A Japanese medical university has systematically discriminated against female applicants because women tend to quit as doctors after starting families, media reports have alleged.
The Yomiuri Shimbun newspaper said Tokyo Medical University had manipulated the entrance exam results of women since about 2011 to keep the female student population low. Quoting unidentified sources, it said the manipulation started after the proportion of successful applicants who were women reached 38% in 2010.
In Japan, many female graduates face discrimination in hiring and pay. Long working hours and lack of support in child-rearing from their husbands often force them to give up their careers. As Japan’s population ages and birth rates remain low, many workplaces including hospitals are chronically short-staffed.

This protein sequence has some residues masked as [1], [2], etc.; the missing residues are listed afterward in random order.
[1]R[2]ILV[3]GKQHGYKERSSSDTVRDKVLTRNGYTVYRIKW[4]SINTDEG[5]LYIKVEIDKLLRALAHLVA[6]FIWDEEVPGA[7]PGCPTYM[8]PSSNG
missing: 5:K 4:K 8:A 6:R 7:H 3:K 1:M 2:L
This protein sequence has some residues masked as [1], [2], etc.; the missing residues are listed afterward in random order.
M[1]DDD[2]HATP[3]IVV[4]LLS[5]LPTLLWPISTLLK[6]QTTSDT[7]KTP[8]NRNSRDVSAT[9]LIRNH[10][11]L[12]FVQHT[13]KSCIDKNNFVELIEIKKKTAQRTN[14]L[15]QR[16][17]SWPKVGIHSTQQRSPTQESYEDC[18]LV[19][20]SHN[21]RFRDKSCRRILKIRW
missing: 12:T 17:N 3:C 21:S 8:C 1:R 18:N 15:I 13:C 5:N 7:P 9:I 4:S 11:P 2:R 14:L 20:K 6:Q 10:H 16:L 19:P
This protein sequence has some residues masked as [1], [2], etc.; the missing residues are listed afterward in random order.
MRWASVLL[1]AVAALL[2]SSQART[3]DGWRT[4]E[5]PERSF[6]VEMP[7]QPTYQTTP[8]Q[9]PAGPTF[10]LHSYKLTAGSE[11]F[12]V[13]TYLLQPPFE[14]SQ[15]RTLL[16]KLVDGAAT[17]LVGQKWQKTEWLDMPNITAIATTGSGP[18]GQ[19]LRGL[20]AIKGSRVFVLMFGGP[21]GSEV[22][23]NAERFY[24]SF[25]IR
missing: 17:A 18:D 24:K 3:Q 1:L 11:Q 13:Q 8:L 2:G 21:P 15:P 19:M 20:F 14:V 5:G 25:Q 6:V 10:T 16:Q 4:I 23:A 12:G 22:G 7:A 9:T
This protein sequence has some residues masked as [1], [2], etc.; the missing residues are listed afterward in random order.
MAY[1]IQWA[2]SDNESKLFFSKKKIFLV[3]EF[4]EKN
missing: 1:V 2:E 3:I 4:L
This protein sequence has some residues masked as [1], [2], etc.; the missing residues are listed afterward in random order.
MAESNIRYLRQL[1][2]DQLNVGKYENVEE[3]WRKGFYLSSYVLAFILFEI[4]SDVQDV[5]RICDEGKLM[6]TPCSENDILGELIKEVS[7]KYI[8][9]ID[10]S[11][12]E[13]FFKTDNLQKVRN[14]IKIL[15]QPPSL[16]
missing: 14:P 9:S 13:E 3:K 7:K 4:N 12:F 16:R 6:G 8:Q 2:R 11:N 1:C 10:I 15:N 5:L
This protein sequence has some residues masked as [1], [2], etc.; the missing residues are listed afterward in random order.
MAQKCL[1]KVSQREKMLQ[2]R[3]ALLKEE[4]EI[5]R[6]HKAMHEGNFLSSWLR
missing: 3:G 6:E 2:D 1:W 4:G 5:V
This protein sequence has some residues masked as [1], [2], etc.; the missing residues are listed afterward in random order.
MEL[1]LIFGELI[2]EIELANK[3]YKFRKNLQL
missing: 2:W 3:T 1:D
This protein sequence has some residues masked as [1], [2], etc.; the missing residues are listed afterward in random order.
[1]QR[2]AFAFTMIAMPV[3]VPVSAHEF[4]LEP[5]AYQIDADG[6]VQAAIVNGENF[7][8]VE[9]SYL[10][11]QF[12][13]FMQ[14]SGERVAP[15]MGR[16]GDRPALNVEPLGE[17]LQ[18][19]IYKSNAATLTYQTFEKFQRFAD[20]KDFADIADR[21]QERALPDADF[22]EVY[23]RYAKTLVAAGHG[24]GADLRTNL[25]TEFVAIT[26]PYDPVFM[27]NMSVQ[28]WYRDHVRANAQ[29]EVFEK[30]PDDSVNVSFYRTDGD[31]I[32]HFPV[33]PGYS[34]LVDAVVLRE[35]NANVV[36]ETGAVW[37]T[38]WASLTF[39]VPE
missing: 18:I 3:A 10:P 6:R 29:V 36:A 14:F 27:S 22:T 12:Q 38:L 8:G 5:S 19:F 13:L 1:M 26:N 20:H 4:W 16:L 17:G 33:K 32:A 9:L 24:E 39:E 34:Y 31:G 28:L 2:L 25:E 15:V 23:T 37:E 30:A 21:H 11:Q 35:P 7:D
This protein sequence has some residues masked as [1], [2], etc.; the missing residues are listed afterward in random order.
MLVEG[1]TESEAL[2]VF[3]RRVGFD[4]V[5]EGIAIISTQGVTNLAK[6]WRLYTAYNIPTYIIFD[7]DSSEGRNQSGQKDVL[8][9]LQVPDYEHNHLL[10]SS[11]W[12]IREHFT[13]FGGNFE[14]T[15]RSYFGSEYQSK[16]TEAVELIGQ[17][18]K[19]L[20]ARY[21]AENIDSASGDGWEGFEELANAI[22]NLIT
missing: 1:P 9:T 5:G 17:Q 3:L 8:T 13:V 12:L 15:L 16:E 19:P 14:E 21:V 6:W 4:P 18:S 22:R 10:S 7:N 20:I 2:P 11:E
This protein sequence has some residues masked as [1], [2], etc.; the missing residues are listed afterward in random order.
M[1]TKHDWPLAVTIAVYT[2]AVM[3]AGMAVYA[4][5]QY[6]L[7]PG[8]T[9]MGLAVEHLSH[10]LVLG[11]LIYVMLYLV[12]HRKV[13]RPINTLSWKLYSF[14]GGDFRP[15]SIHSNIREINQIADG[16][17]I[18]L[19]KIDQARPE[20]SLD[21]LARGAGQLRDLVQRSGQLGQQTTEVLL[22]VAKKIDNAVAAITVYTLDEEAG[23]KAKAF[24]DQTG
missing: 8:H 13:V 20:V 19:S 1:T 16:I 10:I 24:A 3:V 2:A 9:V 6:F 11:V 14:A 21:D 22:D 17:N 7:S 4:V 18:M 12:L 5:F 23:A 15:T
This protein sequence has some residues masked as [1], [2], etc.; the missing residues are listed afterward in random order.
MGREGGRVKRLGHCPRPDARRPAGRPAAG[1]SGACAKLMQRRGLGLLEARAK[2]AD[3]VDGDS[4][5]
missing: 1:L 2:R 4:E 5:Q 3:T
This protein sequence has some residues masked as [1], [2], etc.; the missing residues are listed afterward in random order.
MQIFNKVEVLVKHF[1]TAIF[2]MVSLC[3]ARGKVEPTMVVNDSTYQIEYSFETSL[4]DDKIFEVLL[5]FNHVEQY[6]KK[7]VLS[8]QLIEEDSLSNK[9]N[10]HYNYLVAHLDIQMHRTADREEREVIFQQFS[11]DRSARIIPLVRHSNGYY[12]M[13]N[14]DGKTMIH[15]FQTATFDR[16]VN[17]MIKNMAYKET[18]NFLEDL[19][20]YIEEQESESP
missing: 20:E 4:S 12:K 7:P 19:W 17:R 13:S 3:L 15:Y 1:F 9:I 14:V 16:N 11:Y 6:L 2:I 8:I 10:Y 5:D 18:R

Women account for more than 40% of the overall workforce, but the share of female doctors who have passed the national medical exam has been stuck at about 30% for more than 20 years. The slow progress in medicine has prompted speculation among some doctors about possible widespread interference in the school admissions process.
According to the Yomiuri Shimbun, the Tokyo school started to restrict the proportion of women in each class to about 30% by manipulating test scores thereby failing more women.